So far, we have mainly discussed challenges having to do with choosing the proper reporting solution. Another piece of the puzzle is the resources that will be tasked with actually developing the reporting solution.
Many times equipping our intended audience with the tools necessary for them to create their own reports is the right course of action. In this model, these "power users" are users who are less technical, but they understand the data they are working with and the output that they need very well. One thing we as report developers and consultants need to take into account is whether this model works for the organization as a whole and that the IT department understands that they are going to have less control over the solution as a whole. We also need to make sure that we don't lose corporate governance over sensitive information.
Though empowering users to be able to generate their own reports has grown more and more acceptable, many IT departments don't want to lose control of the management of the data and are concerned that they will lose corporate oversight and create multiple silos of data. Because of this, report development is usually assigned to a dedicated report developer, be that either an internal resource in the organization, or an outside developer or consultant.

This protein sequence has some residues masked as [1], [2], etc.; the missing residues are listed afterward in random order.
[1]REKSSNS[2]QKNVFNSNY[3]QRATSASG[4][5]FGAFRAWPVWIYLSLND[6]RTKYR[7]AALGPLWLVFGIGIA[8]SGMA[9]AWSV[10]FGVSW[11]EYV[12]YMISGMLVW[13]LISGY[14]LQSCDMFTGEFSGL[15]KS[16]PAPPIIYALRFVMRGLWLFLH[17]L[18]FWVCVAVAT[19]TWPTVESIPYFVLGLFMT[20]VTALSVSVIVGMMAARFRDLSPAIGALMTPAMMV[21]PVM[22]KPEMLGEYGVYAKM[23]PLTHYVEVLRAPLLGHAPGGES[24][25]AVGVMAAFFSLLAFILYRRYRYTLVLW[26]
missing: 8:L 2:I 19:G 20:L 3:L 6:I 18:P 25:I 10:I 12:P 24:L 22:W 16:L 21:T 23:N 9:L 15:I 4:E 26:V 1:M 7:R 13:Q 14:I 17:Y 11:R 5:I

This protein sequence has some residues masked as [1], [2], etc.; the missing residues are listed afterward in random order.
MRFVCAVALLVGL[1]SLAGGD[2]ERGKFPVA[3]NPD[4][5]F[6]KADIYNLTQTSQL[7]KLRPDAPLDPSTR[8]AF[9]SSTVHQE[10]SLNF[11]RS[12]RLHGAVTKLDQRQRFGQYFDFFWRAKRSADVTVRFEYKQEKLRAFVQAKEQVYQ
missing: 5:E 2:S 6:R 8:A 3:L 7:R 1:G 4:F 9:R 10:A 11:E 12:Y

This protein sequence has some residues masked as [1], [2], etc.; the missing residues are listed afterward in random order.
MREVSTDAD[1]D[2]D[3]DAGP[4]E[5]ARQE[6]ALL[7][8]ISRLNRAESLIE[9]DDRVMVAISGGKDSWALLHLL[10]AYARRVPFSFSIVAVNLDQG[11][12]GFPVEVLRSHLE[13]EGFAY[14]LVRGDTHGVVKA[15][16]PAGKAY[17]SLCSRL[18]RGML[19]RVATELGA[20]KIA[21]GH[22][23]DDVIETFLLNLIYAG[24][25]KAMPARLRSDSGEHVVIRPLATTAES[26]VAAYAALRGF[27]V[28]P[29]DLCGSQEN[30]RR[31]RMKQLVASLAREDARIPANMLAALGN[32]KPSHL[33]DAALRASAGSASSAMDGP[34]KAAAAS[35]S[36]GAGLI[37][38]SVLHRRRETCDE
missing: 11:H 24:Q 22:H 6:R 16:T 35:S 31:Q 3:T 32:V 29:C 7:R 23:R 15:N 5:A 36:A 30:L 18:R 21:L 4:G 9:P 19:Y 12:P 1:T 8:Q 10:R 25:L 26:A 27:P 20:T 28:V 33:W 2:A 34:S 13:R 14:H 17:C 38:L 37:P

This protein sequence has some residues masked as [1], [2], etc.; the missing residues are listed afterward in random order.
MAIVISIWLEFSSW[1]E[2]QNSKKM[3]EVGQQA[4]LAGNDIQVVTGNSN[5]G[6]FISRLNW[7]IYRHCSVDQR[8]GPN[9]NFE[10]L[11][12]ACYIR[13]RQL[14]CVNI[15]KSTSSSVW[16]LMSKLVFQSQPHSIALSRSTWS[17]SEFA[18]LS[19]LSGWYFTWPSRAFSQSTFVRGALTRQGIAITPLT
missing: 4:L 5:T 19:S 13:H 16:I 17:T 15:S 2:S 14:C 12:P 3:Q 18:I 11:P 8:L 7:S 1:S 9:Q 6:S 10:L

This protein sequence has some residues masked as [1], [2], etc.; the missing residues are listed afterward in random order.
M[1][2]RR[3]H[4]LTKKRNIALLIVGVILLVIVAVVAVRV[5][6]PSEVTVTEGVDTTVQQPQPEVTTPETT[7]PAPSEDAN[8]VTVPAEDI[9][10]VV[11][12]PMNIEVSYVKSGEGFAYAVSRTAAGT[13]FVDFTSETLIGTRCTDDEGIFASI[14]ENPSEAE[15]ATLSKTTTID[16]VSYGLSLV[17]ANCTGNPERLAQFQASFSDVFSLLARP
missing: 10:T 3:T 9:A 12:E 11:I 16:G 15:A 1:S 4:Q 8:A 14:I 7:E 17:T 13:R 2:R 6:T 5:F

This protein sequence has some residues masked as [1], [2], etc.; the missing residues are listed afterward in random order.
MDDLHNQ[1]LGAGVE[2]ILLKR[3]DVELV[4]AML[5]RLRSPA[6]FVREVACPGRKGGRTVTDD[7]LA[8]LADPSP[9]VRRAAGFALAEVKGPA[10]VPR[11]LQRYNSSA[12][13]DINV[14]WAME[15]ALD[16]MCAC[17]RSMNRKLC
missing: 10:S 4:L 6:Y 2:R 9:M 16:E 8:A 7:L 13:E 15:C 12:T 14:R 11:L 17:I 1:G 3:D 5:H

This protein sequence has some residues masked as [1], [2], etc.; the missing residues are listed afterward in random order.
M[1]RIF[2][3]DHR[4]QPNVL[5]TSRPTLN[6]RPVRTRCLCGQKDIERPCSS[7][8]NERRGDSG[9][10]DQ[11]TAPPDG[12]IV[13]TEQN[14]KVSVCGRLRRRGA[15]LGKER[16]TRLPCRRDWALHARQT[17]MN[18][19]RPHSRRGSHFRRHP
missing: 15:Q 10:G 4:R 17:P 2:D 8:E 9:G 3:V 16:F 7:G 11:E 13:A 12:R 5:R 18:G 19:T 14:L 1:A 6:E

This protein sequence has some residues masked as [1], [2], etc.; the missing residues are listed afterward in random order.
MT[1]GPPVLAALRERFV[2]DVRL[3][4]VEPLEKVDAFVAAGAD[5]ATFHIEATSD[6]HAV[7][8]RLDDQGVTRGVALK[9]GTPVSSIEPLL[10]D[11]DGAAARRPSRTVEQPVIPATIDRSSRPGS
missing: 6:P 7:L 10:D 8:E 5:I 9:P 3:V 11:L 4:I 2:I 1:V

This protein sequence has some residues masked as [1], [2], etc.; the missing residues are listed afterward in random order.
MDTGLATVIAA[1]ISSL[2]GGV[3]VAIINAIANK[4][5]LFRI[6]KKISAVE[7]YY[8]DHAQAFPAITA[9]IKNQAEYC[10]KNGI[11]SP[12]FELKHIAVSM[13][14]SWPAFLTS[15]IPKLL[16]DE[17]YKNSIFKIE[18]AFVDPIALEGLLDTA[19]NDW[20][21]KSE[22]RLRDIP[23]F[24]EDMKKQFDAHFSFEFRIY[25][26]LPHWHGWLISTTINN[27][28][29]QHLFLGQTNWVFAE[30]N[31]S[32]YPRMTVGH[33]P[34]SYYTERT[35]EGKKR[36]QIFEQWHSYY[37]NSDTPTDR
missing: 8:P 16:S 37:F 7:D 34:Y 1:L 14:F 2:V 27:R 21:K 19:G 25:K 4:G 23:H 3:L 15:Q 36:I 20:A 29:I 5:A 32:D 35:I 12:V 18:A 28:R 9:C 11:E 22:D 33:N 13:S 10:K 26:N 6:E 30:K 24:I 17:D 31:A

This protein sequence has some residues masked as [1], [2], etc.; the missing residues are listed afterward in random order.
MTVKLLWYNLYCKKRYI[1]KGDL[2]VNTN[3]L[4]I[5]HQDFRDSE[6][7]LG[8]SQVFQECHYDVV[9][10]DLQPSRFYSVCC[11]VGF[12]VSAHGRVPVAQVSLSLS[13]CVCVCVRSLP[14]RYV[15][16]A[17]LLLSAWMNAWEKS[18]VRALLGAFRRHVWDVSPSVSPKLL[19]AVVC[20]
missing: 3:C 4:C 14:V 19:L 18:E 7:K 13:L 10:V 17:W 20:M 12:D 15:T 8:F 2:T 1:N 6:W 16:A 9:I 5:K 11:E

Organizations will often determine whether to develop reporting solutions in house or to outsource it based on many factors. The main factors for our purpose are who is available to develop the reports and whether there are any time and budget constraints. Even if the organization has the required skill set in house, the resource might not necessarily have the time to dedicate to developing the report. This is when companies will often look to outside resources to get the job done. The flip side of this may be if there are budget constraints that prohibit an organization from going outside to get the reporting solution developed, and this is when we typically see organizations keep it in house.